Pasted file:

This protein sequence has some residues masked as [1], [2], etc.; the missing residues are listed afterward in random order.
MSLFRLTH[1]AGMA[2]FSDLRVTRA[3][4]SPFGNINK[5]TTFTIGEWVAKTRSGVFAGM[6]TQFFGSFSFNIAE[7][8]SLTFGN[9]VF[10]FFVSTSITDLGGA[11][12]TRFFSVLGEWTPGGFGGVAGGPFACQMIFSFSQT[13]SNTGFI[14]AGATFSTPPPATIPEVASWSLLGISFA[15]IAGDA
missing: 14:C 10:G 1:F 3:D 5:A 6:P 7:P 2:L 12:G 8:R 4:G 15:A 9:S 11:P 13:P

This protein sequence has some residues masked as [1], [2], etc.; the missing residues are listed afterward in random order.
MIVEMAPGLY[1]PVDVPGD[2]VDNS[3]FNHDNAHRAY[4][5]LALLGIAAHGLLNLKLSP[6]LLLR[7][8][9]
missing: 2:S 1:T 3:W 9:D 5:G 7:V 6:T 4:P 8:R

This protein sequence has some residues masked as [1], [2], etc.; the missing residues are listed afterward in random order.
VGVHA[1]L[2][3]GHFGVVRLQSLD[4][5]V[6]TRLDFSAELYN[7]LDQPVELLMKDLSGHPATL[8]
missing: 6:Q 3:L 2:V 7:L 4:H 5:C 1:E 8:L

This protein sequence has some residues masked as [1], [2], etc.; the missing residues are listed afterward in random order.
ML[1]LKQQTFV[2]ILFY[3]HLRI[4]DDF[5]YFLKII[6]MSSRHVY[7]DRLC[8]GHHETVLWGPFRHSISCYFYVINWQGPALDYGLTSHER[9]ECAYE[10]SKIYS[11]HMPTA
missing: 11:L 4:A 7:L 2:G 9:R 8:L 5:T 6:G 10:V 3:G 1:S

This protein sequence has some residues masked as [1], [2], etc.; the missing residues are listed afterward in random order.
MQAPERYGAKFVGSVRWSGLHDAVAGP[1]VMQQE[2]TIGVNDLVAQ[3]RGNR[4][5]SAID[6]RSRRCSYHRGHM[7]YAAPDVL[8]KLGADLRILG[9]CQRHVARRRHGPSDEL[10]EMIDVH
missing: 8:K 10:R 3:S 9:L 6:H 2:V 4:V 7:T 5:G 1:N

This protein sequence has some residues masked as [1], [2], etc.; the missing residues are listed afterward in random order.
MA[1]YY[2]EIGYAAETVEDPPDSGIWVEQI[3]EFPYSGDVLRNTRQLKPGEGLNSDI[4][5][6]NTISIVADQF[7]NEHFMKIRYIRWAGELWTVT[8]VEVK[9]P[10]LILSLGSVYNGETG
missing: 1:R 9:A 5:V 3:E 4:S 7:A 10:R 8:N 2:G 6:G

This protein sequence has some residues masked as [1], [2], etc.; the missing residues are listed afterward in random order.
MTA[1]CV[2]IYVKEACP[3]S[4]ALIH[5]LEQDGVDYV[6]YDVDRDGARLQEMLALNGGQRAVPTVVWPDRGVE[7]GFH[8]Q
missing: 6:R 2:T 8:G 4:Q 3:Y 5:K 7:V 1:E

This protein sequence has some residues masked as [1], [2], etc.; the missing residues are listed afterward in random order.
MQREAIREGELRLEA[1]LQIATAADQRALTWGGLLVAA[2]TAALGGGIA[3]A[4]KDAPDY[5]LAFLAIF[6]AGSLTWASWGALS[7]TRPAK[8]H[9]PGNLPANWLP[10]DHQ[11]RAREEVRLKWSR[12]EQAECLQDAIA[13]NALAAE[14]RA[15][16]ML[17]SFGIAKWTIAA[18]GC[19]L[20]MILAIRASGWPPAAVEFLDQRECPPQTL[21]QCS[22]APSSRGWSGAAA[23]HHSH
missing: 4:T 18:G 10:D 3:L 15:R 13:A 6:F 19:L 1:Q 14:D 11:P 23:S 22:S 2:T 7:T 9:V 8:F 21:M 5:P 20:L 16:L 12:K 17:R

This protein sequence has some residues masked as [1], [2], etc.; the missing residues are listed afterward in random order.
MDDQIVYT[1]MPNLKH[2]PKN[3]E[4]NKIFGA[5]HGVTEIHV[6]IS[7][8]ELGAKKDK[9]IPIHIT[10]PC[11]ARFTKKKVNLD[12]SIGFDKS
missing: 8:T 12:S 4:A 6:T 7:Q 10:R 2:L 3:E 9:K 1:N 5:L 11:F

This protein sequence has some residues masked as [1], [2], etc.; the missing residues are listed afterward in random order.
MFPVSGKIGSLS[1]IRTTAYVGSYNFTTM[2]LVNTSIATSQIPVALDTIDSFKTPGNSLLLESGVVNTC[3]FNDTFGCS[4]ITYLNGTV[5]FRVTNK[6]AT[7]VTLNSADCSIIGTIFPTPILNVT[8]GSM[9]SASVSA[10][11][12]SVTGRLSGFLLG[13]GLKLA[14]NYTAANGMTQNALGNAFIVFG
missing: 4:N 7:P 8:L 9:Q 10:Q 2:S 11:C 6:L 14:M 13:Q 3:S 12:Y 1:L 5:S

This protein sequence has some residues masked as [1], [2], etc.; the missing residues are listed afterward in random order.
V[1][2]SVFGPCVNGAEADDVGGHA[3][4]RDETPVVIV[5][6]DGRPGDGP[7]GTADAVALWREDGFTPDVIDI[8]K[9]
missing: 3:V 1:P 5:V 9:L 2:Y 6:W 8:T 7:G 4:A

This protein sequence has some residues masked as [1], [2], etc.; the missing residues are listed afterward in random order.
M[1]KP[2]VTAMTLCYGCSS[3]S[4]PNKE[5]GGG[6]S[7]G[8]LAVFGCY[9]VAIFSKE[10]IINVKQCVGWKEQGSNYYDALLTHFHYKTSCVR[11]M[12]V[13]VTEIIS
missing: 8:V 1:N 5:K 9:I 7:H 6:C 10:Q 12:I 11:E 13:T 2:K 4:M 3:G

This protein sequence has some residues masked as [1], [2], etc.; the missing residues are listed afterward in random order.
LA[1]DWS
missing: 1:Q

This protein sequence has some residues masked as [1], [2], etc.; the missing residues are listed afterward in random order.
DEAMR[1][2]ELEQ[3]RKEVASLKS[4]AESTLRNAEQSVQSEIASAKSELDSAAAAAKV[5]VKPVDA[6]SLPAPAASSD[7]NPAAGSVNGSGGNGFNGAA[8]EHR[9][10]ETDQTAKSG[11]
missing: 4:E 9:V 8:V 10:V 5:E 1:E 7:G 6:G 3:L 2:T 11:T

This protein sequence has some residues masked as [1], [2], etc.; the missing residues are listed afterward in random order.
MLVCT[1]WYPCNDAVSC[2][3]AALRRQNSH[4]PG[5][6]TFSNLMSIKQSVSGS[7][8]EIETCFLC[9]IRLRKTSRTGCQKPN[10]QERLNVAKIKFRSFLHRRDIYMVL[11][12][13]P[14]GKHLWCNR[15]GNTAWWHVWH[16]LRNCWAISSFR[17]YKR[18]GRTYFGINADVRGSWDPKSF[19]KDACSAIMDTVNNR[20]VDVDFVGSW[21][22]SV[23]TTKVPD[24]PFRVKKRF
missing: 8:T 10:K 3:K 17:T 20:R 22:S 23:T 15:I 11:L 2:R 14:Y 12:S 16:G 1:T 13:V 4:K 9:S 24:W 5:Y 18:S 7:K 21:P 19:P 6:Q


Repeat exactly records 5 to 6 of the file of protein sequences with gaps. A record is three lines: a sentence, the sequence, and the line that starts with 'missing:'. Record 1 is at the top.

This protein sequence has some residues masked as [1], [2], etc.; the missing residues are listed afterward in random order.
MQAPERYGAKFVGSVRWSGLHDAVAGP[1]VMQQE[2]TIGVNDLVAQ[3]RGNR[4][5]SAID[6]RSRRCSYHRGHM[7]YAAPDVL[8]KLGADLRILG[9]CQRHVARRRHGPSDEL[10]EMIDVH
missing: 8:K 10:R 3:S 9:L 6:H 2:V 4:V 7:T 5:G 1:N

This protein sequence has some residues masked as [1], [2], etc.; the missing residues are listed afterward in random order.
MA[1]YY[2]EIGYAAETVEDPPDSGIWVEQI[3]EFPYSGDVLRNTRQLKPGEGLNSDI[4][5][6]NTISIVADQF[7]NEHFMKIRYIRWAGELWTVT[8]VEVK[9]P[10]LILSLGSVYNGETG
missing: 1:R 9:A 5:V 3:E 4:S 7:A 10:R 8:N 2:G 6:G